It’s been a peaceful 10 years for Bob Gannon’s next-door neighbors in Las Vegas, Nevada. But when noises started coming from his place around mid-January 2011, there was no cause for alarm. Gannon, 60, was back home after doing a little flying.
And if one quality of the ideal next-door neighbor is that he’s rarely home, another must be that when he is around, he tells a great story.
Gannon’s story is about piloting his 1968 Cessna 182 on a series of flights that, when all strung together, are guaranteed to overhaul your ideas about what can be done with a light aircraft. For pilots, it may be even more beguiling to learn that Gannon accomplished his feats of aeronautical perseverance while flying a mostly mundane number of hours—hardly more, on average, than flown by any active GA pilot who never gets more than two fuel stops from home.
The difference is that the 2,200 hours Bob Gannon flew between October 2000 and January 2011 were marked by 1,200 landings in 155 different countries, on every continent.
Doing so earned him the designation as an “Earthrounder.” Twice—in opposite directions. He picked routes that required roughly 300 hours airborne over oceans, always hand-flying his single-engine Cessna, whose most sophisticated piece of equipment was an ancient GPS for which you can’t even get batteries anymore. He says he’d do it that way again.
The first question about the trip Gannon refers to as his “World Flying Adventure” had to be, “Why?”
“I’m a curious guy. I like experiences. You walk away with an interesting story, or a little knowledge, or a little wisdom,” Gannon said.
Or all of the above.
On January 8, 2011, Gannon returned to the states at San Diego’s Gillespie Field, having completed two circumnavigations of the globe, in opposite directions. A flight from central Mexico to a crowd of waiting well-wishers and news media served as the last leg of the journey that began in October 2000.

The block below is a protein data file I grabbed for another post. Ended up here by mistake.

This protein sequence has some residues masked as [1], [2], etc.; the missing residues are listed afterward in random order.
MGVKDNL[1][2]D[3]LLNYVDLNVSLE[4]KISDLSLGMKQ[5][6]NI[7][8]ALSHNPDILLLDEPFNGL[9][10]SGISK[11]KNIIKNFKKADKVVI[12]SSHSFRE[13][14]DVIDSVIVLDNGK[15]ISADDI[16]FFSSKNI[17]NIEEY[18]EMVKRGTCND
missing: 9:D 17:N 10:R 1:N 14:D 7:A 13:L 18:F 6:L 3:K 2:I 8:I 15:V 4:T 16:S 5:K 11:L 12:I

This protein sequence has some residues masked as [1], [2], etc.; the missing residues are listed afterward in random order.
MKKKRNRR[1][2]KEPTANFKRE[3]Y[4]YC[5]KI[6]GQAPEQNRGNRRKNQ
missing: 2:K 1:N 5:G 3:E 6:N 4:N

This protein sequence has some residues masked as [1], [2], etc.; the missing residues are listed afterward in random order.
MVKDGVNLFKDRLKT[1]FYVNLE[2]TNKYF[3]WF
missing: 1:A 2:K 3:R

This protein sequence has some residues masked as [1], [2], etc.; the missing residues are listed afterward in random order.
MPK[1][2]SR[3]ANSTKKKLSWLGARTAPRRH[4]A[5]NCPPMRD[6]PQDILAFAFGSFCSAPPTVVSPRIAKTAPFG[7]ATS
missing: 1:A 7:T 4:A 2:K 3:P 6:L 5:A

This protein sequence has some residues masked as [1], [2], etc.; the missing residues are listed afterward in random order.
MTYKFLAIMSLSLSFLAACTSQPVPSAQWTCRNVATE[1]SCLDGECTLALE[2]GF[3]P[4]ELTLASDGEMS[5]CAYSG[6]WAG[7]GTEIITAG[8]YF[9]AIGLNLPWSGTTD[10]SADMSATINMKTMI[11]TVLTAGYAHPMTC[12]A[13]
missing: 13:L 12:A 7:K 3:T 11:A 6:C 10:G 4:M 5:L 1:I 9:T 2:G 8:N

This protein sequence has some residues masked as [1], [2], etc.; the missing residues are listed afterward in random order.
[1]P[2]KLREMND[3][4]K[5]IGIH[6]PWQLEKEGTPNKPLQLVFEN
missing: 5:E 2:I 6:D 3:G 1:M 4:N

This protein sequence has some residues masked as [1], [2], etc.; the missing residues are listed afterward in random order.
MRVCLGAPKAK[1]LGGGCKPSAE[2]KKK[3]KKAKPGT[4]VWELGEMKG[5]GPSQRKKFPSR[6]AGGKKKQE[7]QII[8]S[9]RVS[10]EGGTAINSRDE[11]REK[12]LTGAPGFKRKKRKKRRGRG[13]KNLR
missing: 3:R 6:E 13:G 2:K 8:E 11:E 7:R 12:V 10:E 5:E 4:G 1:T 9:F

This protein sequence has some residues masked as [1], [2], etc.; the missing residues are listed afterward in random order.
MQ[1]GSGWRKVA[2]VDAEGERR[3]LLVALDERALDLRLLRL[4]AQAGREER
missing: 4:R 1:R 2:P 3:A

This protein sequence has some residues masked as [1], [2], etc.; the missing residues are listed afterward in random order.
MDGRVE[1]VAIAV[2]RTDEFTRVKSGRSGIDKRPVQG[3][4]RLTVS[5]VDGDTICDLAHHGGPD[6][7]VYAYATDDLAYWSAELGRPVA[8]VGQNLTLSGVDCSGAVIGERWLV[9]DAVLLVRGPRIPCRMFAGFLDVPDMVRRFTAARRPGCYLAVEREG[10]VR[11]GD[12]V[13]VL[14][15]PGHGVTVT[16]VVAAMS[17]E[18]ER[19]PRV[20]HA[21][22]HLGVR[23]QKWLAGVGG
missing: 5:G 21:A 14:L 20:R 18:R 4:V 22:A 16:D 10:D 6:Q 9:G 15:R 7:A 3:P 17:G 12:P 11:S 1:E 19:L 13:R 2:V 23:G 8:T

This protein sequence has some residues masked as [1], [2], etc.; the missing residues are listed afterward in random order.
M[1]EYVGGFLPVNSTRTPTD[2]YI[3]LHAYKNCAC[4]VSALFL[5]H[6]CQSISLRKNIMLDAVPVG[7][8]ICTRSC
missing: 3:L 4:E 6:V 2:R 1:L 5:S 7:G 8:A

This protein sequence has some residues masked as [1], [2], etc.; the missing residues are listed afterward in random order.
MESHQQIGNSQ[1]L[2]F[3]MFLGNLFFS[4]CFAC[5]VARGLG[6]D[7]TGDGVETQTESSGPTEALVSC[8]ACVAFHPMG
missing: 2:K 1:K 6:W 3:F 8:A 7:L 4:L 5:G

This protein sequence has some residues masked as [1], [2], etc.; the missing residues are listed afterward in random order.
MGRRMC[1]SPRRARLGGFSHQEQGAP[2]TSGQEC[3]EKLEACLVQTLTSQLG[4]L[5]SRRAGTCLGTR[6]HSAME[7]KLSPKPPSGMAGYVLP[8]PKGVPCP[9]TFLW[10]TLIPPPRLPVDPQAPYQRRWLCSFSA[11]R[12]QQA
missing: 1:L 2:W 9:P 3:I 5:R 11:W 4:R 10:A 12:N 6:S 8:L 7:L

In an interview with AOPA in which he offered some insights on long-distance flying and the world’s general aviation pilot community, Gannon admitted to feeling slightly out of sorts because he didn’t have another flight leg to plan.
That’s not to say that he expects to remain ground bound. He’s planning a month’s flying with a friend in June, and there are other projects in various phases of planning. “I’ll get another taste of the adventure,” he says.
It’s hard to imagine topping the adventure Gannon has already had. This was no great race, no frantic rush to create a speed record or beat some artificial deadline. “My attitude was, I wanted to see the world and this was my only chance of getting around it,” he said. But not in haste; he wanted to see the places where he landed and take in the highlights.
“Whether it’s geography or animals or people or customs, I feel like I get to know it before I go on to the next country,” he said. “I don’t fly in a straight line.”
That’s how Middle Eastern hot spots become logbook entries. Think of a flight to Basra, Iraq, from Kuwait to deliver toys and donated funds, and tour the construction site of the Basra Children’s Hospital. The hour-and-three-quarters flight from Kuwait City overflew the route of retreating Iraqi soldiers driven from Kuwait after Saddam Hussein’s 1990 invasion of the country. Gannon says that from his cruise altitude of 6,000 or 7,000 feet, the effects of relentless bombing on the “highway of death” back to Baghdad were clearly visible.